- Goals are abstract, while projects are concrete
- Goals could drag on indefinitely, while projects have a defined end-date
When I have a goal in mind, I live in a state of perpetual sadness because I keep thinking of what I haven’t achieved. When I was trying to lose weight, I kept weighing myself and going “Ugh – still 4kg away from my target weight”, and felt like a failure, even though I was making progress!
But when I have a project, I’m excited. I don’t know if it’ll work, but it doesn’t matter. I only know that I have to do that activity for the next 1,2,3 months. I also know that the result doesn’t matter – I’d have grown, learnt a ton, and enjoyed myself.
Better yet, I know that if I do enough projects, at least 1-2 of them will turn out to be winners.
- I choreographed 10 crappy performances in secondary school before I hit one that won the best item in a Scout campfire (yes, I realize how dorky this makes me sound)
- I started 3 other blogs which no one read before I started cheerfulegg.
- I spent months writing a personal finance book (which I never released because it sucked) before I launched Automatic Investing
I would have been seriously disappointed if I framed any of these as goals. But because I saw them as projects, I could focus on simply doing the next one and learning from it.
Do this for the next 10 minutes
This all sounds great. But let’s be honest – in 10 minutes, you’re going to continue checking your email, surf SGAG, and forget all about this.
But you’ve already invested your valuable time reading this article – you might as well get something out of it. So here’s what to do right now:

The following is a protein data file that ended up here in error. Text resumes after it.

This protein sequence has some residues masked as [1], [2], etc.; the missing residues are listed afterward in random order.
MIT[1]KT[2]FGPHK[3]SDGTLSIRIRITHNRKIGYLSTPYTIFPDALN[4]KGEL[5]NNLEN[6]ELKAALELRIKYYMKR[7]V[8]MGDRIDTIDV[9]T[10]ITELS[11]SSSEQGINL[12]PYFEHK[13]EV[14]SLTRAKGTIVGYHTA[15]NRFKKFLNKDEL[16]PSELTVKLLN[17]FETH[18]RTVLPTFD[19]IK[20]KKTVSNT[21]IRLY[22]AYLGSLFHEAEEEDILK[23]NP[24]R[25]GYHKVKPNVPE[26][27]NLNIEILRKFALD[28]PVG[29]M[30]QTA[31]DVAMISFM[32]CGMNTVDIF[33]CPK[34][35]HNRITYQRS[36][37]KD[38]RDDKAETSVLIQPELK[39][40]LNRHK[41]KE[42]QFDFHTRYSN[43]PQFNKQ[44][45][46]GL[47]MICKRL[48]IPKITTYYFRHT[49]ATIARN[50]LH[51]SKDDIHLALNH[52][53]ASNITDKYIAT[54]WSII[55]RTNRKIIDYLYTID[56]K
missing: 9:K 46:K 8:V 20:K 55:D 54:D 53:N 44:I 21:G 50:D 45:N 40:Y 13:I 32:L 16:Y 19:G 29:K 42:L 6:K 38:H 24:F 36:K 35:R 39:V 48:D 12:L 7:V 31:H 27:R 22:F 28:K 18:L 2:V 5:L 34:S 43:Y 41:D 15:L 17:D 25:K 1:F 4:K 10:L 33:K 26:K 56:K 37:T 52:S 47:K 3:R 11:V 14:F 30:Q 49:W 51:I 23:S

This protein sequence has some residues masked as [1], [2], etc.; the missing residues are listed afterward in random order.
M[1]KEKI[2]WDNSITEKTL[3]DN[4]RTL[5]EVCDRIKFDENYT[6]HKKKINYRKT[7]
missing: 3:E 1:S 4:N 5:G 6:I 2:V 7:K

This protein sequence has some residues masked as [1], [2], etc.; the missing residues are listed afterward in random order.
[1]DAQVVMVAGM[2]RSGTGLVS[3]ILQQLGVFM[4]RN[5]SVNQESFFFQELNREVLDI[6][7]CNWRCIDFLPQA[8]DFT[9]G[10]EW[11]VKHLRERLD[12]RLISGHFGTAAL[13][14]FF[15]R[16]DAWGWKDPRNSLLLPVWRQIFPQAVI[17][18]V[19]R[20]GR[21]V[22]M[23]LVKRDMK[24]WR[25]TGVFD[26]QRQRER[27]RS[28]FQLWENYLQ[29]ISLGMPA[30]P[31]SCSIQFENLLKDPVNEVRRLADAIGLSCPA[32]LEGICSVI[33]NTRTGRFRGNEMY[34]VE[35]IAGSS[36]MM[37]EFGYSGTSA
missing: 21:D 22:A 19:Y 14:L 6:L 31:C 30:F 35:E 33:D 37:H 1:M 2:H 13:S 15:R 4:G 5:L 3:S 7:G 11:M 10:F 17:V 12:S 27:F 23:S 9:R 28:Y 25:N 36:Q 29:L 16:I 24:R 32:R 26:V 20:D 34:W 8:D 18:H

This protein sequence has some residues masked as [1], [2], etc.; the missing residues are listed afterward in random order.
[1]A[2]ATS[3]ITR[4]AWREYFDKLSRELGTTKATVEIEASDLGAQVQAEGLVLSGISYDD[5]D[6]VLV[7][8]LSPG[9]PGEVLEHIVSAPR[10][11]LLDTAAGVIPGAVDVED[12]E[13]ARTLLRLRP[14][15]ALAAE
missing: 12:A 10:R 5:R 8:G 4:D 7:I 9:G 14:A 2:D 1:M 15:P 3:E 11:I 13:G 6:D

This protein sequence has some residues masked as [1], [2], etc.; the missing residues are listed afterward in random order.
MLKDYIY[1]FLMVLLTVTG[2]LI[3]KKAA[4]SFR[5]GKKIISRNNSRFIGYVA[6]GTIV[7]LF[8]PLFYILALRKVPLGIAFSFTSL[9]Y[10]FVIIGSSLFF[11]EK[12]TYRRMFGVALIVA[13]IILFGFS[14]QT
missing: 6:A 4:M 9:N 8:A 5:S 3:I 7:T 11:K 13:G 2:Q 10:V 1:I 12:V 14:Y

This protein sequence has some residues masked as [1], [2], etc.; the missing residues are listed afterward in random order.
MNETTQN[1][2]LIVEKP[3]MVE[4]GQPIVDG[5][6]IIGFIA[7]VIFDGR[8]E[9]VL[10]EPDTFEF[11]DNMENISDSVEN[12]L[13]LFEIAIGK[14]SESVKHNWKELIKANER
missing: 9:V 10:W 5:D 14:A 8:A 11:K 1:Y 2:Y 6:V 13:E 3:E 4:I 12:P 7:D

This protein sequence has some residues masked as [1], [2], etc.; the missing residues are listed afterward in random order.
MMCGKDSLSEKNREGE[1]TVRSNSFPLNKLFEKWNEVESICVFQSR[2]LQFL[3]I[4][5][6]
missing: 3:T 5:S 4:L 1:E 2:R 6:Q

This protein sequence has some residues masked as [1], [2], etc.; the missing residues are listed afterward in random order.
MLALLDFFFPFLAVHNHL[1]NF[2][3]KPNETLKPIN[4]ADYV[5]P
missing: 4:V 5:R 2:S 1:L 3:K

1. Think about ONE project that will make your life better
Pick one. No, really – just one.
There’s overwhelming research that people are bad at multitasking. If you really wanna accomplish your project, focus on just ONE at a time.
Examples of easy projects you could do in the next 1 month:
- Learn to cook 3 dishes
- Run 5km in 20 minutes
- Conceptualise an app
- List 20 items on Carousell
- Don’t eat carbs for 6 days a week
- Research ONE investing strategy
Remember: Focus on the BEHAVIOUR, not the RESULT.
2. Define a fixed timeframe for it
For your first project, make it no longer than a month. Why?
- It’s long enough to help you accomplish something worthwhile
- It’s short enough to prevent you from getting bored / wasting too much time if it sucks
Stephen King had this to say about keeping your timelines short:
“The first draft of a book – even a long one – should take no more than three months, the length of a season.”
Think about it – even something as epic as writing a book shouldn’t take you more than 3 months. Keeping your project timeframes short forces you to set boundaries and stay focused.
Annnnnd that’s it! That’s how you do epic shit for 2015.
Forget goals – start kicking ass right now, one project at a time.
What’s your next project?
P.S: If you’re trying to turn “learn investing” into a project, I’m releasing something reeeeaaalllyyyy soon that could help you out 🙂
Image credit: Zach Dischner